Entertainment & Culture

Have you heard… The British Paraorchestra

Disability Horizons has been bowled over by the sound of The British Paraorchestra, an orchestra made up of talented musicians with a variety of disabilities.

Founded by conductor and BBC presenter, Charles Hazlewood, the orchestra made their debut at TEDxBrussles last year where their performance received a standing ovation from the 2,000-strong crowd.

Charles was inspired to create the orchestra after his daughter was born with cerebral palsy. He said: “through her glorious existence, I suppose I have now become a fully paid up member of the amazing, dizzyingly wonderful disability community.”

Having seen the progression of the Paralympics and how it gives so many talented disabled athletes a chance to shine, he asserts: “you can’t tell me that there aren’t millions upon millions of prestigiously gifted musicians with disabilities around the world. But where is the platform, where is the infrastructure that creates a space for them, so that they can collaborate with other great musicians?”

But don’t take our word for it, watch their debut at TEDxBrussles:

Currently consisting of four members – Clarence Adoo, Lyn Levett, Baluji Shrivastav and James Risdon –  the orchestra is hoped to grow to as many as 50 members, says Charles.

Founding member Clarence Adoo became paralysed from the neck down after a car accident in 1995. Having always been a professional trumpet player, he though we would never perform again. But a specially designed ‘Headspace’ instrument allows him to make music again: “I would rather be able to play an instrument again than walk. There is so much joy and other things I could get from playing an instrument and performing. It has removed some of the paralysis.”

Lyn Levett, who has severe cerebral palsy, uses an iPad with her nose to create what Charles describes as the “most dizzyingly brilliant electronic music.”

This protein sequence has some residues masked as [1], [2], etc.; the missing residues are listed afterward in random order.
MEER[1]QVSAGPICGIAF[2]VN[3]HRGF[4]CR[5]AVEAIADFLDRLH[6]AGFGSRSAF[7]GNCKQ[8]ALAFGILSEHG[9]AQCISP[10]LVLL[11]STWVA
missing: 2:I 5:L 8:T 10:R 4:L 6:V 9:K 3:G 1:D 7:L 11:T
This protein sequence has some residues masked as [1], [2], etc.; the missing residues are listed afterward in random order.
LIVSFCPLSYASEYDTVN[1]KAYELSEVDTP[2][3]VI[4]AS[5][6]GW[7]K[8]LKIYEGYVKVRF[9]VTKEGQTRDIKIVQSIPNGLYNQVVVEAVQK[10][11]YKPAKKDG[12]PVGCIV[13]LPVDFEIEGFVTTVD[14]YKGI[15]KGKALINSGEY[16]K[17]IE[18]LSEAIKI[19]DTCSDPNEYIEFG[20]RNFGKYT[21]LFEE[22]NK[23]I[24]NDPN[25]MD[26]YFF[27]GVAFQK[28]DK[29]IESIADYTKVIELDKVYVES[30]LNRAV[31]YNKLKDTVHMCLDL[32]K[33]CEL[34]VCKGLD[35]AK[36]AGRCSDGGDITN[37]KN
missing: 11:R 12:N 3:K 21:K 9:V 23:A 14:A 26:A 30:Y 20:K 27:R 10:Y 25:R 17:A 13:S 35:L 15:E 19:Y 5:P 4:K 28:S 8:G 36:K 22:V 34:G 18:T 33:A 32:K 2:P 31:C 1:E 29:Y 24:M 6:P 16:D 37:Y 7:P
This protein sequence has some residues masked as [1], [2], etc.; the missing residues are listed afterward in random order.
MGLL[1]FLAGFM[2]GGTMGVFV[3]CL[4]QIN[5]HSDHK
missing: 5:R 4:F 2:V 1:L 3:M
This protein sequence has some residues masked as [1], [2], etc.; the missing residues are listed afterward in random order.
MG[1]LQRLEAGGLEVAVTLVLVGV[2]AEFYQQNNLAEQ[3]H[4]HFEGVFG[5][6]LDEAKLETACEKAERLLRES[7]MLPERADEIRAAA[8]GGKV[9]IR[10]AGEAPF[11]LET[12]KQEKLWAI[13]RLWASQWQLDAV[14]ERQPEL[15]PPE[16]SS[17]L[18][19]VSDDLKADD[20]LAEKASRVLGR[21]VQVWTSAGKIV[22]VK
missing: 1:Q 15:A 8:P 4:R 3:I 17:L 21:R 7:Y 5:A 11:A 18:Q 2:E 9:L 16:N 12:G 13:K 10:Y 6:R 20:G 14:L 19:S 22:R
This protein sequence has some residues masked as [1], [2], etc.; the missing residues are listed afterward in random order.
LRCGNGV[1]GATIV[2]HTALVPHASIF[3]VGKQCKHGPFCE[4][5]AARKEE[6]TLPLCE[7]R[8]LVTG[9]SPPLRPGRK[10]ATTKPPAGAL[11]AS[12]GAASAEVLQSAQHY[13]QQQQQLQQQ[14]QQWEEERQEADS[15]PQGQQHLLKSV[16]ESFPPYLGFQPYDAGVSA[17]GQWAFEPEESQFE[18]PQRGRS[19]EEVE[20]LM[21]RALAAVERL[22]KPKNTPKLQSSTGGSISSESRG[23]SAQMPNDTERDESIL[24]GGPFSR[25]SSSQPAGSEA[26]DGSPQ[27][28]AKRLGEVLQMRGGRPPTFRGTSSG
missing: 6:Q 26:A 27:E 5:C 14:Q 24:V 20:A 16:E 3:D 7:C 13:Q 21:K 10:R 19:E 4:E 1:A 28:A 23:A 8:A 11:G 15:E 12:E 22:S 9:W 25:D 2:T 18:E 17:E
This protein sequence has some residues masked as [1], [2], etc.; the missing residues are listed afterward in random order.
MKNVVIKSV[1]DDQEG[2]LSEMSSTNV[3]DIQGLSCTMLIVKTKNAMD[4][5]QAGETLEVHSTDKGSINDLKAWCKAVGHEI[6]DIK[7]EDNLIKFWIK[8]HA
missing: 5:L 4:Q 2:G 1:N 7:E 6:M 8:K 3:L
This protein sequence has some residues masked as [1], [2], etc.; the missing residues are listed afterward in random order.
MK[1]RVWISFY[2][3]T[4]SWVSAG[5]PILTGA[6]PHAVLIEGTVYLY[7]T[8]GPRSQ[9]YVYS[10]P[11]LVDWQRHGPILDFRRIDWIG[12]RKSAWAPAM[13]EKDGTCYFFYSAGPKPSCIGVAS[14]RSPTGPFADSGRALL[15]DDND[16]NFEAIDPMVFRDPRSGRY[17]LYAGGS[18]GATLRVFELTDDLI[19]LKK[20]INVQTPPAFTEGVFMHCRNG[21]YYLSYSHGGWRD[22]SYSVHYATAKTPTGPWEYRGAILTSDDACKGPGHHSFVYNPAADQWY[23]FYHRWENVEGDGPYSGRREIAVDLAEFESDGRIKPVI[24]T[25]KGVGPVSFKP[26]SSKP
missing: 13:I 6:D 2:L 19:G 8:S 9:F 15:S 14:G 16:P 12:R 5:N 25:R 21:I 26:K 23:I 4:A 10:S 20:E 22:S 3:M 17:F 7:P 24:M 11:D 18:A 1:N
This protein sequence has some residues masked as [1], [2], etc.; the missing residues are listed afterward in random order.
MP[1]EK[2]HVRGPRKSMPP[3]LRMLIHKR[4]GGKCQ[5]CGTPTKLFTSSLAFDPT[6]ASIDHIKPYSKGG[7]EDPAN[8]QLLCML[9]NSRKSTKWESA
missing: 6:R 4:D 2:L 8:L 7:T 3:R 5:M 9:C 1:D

Sitar player and composer, Baluji Shrivastav, who has been blind since the age of eight months, has collaborated with the likes of Stevie Wonder and Annie Lennox.

Recorder player, James Risdon, also blind, has appeared with the Prague Chamber Orchestra and London Music.

Charles is aiming for The British Paraorchestra to perform at the opening ceremony of the Paralympic Games 2012: “make no mistake – Paraorchestra is only the beginning. One day there will be talent with a disability performing in every orchestra and band around the world – disability as a barrier to music making, like gender and colour, will be a thing of the past. But first, we must show the world what they’re missing.”

You can see The British Paraorchestra perform live at ‘Orchestra in a Field’, Somerset, on 1st July 2012, and at the Southbank Centre’s Unlimited Festival from the 30th to the 31st August. Also, join them on Facebook to help their bid to play at the Paralympic Games 2012.

By Disability Horizons

Are you a disabled musician? We’d love to run an article about your musical talents, so tell us about your experiences with music by emailing us at editor@disabilityhorizons.com, tweeting @DHorizons and joining us on Facebook.

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